Corruption, the new play by J.T. Rogers, at LCT’s Mitzi E. Newhouse space, concerns the exposure and immediate aftermath of a monumental phone-hacking scandal implicating the Murdoch media empire in the United Kingdom. Its events take place more than a decade ago. So I began my recent conversation with Rogers not in a Murdoch-ian manner – that would have been “Why doesn’t your play deliver more sex and drugs?” – but more old-school, more Larry King: “Why a play? Why now?”
Rogers, whose previous plays at LCT include Blood and Gifts and the much-garlanded Oslo, which, like Corruption, were directed by Bartlett Sher, replied, “I’ve been circling this subject for a long time. I read the book on which Corruption is based before I even embarked upon Oslo.” That book is Dial M for Murdoch: News Corporation and the Corruption of Britain, by Tom Watson and Martin Hickman. Its authors are among the many people Rogers interviewed during the play’s gestation and are among the central characters in his stage drama.
Rogers originally conceived Corruption as a movie, set it aside when Oslo got underway, and resumed it last year during a writer’s strike which interrupted the HBOMax series on which he is the showrunner: "Toyko Vice", whose second season streams February 8. “I never stopped thinking about the Corruption story,’” Rogers explained, illuminating that comment with a favorite quotation, from William Gass’s treatise On Being Blue: “Art, like light, needs distance.”
That distance has added urgency to the story. Rogers said: “The play is about the moment when people realized there isn’t an agreed-upon truth anymore.”
In Oslo, our guides through the maze of Palestinian-Israeli politics were the Norwegian diplomats Mona Juul and Terje Rod-Larsen. With Corruption, Rogers said, his Virgil is Tom Watson, a British MP who co-authored the book mentioned above. The minutiae of British politics and the almost incestuously interlocking elites of London would seem to be a bit far afield for a contemporary American audience. But Rogers in the play is quick to establish not only Watson’s ethical impetus for fighting the Murdoch empire’s corrupt phone-hacking practices but also his more human stake. “Watson’s motivation,” Rogers said, “is personal at first: you attacked me and my family in order to ruin me politically.”
Watson is the main portrait in Corruption’s vivid gallery of engaging characters. The two others who perhaps reach out of the picture frame to grab us most vigorously are Rebekah Brooks, a top executive in Murdoch’s media empire, and Max Mosley, the wealthy and memorably louche businessman who bankrolls Watson’s crusade.
Brooks, Rogers told me, “presided over a culture of unaccountable moral wretchedness.” Yet her passion for newspapers, financially a backwater in Murdoch’s SkyTV-world, is infectious. And there’s something intoxicating about a powerful woman maneuvering in a very male business environment. Rogers commented: “When you read the memoirs of people in her tabloid world, even only a decade ago now, your jaw is on the floor from all the toxic masculinity.”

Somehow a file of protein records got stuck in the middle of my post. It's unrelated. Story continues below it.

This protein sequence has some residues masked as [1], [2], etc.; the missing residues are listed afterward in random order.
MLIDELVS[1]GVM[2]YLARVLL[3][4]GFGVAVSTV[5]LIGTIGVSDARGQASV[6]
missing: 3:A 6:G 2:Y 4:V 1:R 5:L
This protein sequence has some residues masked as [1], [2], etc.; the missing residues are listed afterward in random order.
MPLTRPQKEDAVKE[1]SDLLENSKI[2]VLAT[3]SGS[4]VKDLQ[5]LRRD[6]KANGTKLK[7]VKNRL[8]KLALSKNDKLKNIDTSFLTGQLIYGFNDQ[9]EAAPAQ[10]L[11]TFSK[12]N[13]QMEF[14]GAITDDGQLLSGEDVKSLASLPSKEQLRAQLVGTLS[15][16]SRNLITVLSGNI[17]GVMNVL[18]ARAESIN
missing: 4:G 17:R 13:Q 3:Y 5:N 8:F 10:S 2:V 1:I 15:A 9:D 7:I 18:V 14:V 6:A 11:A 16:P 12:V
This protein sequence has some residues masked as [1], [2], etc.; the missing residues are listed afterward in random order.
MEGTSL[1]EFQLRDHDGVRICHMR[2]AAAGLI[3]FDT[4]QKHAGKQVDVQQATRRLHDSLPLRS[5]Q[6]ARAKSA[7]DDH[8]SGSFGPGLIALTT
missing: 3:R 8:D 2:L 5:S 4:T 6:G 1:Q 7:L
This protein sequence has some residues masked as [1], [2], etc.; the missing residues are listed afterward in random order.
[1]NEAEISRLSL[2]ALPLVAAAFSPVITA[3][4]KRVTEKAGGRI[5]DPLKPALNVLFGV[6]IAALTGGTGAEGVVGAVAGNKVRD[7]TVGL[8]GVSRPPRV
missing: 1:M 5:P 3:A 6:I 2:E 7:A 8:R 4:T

Mosley, the offspring of two extraordinarily vivid parents (Oswald Mosley, the mid-20th-century leader of Britain’s fascist party, and Diana, Lady Mosley, one of the Mitford sisters) represents another of the play’s resonant themes: shame. “As I was thinking about this project,” Rogers said, “I read a lot of books about that subject. They helped me realize more fully that what the Murdoch tabloid culture did was to weaponize shame. Those media reveal or make up things about people’s sex lives or their children in order to grab eyeballs and rack up greater profits.”
Mosley fought back against this culture. In 2008, he won a court case against the popular News of the World, maintaining that this Murdoch newspaper had breached his privacy by reporting on his involvement in what the tabloid had said was a Nazi-themed sex act involving five women. “When I interviewed Mosley,” Rogers related, “I asked, ‘How were you not crushed by the newspaper’s stories about your so-called notorious sex life?’ He replied, ‘I just refused to be shamed.’ He was incredibly eloquent on this subject. Of course, it also helped that he had money.”
This wry fillip about finances revealed Rogers’ well-honed sense of irony, a principal reason why he has been able through the years successfully to sustain an audience’s interest in complex subjects. Although Corruption does not yet welcome the public until February 15th, I suspect this success will continue with his latest drama.
Brendan Lemon is a freelance journalist in New York.